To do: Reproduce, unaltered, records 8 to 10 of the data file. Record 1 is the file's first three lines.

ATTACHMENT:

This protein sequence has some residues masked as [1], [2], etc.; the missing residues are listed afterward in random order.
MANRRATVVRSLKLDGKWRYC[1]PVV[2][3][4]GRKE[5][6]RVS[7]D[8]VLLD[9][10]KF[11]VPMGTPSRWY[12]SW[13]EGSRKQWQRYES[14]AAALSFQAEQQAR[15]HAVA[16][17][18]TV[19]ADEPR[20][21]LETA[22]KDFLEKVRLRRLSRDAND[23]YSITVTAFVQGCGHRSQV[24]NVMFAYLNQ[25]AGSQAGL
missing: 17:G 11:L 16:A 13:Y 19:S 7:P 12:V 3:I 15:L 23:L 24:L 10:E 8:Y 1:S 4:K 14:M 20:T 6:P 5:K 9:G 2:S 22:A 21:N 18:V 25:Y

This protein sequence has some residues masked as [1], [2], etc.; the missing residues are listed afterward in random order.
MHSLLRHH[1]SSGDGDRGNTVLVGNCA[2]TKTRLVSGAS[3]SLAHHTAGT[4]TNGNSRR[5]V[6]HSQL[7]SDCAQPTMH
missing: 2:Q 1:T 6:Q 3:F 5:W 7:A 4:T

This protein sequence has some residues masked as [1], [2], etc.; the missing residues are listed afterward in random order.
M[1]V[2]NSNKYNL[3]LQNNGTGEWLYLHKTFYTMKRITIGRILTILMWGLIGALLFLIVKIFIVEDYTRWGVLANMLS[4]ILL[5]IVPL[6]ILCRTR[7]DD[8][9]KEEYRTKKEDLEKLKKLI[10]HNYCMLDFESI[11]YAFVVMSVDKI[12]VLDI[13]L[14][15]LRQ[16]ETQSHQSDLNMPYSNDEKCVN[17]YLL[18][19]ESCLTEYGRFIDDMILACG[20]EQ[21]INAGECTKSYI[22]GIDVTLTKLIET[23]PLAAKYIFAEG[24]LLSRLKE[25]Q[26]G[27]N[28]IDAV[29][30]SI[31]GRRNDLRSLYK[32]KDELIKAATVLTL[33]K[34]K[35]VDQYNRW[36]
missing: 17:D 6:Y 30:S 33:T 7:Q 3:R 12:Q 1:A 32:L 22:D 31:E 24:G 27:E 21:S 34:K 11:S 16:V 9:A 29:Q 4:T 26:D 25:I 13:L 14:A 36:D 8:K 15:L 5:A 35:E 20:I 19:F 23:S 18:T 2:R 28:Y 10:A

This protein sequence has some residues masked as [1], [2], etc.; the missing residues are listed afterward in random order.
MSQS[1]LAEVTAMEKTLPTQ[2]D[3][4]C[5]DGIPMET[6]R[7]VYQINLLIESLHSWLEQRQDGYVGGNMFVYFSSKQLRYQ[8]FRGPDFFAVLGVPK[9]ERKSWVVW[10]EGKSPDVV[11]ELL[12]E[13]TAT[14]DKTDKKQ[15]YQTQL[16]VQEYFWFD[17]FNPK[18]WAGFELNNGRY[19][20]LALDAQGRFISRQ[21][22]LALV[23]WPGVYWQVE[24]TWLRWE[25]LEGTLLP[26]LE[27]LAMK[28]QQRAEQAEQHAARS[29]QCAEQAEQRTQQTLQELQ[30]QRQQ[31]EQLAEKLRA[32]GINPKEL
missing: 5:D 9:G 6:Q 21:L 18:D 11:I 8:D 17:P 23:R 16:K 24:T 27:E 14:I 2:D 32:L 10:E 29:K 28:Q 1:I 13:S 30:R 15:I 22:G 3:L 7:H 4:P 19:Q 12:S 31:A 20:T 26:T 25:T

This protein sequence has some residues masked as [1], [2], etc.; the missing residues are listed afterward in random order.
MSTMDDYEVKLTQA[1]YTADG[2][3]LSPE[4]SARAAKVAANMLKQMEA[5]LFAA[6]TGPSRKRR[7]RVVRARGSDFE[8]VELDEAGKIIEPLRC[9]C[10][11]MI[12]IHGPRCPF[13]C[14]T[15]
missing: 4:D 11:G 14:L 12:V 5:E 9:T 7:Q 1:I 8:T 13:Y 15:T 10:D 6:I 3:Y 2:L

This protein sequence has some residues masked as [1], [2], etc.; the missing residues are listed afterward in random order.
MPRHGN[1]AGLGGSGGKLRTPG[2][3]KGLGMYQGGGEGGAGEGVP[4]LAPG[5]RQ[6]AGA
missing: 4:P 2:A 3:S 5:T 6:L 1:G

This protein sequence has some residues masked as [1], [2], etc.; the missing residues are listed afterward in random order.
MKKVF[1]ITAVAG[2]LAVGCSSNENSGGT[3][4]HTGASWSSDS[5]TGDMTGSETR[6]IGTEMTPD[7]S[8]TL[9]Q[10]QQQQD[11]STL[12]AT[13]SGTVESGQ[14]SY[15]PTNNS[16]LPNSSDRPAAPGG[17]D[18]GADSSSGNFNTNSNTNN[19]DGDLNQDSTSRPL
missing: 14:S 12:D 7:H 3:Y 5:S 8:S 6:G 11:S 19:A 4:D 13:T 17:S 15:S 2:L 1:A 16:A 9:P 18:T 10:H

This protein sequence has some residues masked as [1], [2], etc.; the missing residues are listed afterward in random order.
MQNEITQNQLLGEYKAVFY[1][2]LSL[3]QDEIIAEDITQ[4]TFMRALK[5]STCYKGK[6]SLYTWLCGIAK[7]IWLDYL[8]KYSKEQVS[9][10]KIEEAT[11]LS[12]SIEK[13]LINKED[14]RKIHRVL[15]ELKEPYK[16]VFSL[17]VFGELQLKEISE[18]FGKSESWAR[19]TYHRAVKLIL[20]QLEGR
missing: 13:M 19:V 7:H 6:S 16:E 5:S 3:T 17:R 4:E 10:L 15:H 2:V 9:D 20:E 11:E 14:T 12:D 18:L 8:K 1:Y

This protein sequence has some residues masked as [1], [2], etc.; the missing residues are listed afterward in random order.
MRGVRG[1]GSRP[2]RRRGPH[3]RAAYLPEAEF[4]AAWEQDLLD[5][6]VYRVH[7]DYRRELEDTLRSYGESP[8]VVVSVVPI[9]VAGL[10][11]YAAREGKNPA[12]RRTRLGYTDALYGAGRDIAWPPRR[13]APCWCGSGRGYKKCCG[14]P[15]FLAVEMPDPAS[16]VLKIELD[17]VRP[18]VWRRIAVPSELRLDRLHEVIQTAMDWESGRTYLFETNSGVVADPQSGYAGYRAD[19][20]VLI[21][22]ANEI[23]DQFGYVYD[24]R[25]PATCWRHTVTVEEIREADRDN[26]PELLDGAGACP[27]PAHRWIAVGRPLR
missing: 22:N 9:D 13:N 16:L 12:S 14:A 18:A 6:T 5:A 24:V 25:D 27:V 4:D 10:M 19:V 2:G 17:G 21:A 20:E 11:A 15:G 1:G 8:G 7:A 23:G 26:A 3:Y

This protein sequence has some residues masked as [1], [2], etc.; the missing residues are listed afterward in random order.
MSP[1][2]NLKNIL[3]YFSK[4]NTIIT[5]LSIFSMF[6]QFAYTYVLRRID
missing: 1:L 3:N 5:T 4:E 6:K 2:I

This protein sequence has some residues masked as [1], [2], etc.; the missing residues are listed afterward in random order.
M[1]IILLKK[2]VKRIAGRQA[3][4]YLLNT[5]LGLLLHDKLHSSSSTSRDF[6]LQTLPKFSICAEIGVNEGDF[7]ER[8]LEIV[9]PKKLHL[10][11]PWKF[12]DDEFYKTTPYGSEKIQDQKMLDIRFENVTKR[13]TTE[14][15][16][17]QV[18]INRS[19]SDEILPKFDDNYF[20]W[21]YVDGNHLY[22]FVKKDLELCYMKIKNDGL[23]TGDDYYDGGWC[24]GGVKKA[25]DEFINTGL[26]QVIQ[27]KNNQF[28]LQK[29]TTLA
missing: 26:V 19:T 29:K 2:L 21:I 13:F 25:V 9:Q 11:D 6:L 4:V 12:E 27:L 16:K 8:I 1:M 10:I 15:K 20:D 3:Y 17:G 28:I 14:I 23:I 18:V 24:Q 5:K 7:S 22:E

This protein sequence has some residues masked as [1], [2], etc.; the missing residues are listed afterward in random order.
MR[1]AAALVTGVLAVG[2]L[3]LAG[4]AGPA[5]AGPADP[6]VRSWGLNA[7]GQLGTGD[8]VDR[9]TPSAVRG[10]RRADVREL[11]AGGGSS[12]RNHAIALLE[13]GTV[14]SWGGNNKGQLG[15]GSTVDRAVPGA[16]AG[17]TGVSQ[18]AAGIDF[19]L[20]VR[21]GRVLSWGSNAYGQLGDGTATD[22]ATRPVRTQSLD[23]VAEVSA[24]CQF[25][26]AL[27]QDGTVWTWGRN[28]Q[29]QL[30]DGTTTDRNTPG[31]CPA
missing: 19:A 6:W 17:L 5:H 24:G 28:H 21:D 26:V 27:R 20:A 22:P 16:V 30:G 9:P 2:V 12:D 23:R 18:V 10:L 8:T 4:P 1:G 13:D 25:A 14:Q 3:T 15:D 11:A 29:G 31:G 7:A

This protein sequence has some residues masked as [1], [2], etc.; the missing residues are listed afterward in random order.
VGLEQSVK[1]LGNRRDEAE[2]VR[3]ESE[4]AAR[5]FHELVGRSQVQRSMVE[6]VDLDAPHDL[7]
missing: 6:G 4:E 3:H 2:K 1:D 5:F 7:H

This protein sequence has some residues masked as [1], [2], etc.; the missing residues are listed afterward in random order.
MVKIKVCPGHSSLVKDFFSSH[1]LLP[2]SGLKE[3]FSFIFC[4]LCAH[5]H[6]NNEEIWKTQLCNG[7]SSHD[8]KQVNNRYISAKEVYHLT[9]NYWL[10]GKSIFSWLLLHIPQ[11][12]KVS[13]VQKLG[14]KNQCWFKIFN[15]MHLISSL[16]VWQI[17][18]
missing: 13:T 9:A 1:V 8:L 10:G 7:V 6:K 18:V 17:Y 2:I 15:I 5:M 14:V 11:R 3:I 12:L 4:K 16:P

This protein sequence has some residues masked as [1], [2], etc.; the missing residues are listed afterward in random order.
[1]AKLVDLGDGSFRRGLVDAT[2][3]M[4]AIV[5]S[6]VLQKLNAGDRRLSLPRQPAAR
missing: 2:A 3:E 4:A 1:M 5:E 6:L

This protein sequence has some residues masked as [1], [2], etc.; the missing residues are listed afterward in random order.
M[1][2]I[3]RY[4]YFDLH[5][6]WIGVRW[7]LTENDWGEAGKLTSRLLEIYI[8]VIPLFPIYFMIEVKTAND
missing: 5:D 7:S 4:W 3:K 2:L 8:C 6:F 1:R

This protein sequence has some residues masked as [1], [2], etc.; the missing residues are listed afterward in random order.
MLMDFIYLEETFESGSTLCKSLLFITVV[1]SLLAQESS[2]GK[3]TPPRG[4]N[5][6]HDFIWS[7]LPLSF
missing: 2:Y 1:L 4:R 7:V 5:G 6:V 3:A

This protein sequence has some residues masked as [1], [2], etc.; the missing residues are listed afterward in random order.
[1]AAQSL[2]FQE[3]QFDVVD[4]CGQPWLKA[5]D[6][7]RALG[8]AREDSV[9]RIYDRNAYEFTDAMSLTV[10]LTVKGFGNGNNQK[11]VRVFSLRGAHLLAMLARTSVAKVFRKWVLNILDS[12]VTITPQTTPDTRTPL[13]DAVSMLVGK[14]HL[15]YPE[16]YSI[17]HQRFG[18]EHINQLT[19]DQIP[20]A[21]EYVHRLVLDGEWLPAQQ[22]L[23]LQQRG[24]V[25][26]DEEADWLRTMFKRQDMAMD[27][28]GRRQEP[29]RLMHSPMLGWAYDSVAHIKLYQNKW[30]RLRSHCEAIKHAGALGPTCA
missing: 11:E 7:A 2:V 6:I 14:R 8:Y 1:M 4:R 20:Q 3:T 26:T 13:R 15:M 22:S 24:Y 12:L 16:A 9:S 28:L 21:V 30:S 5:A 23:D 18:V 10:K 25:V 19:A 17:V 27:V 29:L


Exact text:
This protein sequence has some residues masked as [1], [2], etc.; the missing residues are listed afterward in random order.
MQNEITQNQLLGEYKAVFY[1][2]LSL[3]QDEIIAEDITQ[4]TFMRALK[5]STCYKGK[6]SLYTWLCGIAK[7]IWLDYL[8]KYSKEQVS[9][10]KIEEAT[11]LS[12]SIEK[13]LINKED[14]RKIHRVL[15]ELKEPYK[16]VFSL[17]VFGELQLKEISE[18]FGKSESWAR[19]TYHRAVKLIL[20]QLEGR
missing: 13:M 19:V 7:H 6:S 16:E 5:S 3:T 17:R 4:E 10:L 15:H 2:V 9:D 20:E 11:E 14:T 12:D 18:L 8:K 1:Y

This protein sequence has some residues masked as [1], [2], etc.; the missing residues are listed afterward in random order.
MRGVRG[1]GSRP[2]RRRGPH[3]RAAYLPEAEF[4]AAWEQDLLD[5][6]VYRVH[7]DYRRELEDTLRSYGESP[8]VVVSVVPI[9]VAGL[10][11]YAAREGKNPA[12]RRTRLGYTDALYGAGRDIAWPPRR[13]APCWCGSGRGYKKCCG[14]P[15]FLAVEMPDPAS[16]VLKIELD[17]VRP[18]VWRRIAVPSELRLDRLHEVIQTAMDWESGRTYLFETNSGVVADPQSGYAGYRAD[19][20]VLI[21][22]ANEI[23]DQFGYVYD[24]R[25]PATCWRHTVTVEEIREADRDN[26]PELLDGAGACP[27]PAHRWIAVGRPLR
missing: 22:N 9:D 13:N 16:L 12:S 14:A 18:A 6:T 5:A 24:V 25:D 27:V 4:D 10:M 19:V 2:G 17:G 21:A 20:E 11:A 15:G 1:G 8:G 7:A 23:G 26:A 3:Y

This protein sequence has some residues masked as [1], [2], etc.; the missing residues are listed afterward in random order.
MSP[1][2]NLKNIL[3]YFSK[4]NTIIT[5]LSIFSMF[6]QFAYTYVLRRID
missing: 1:L 3:N 5:T 4:E 6:K 2:I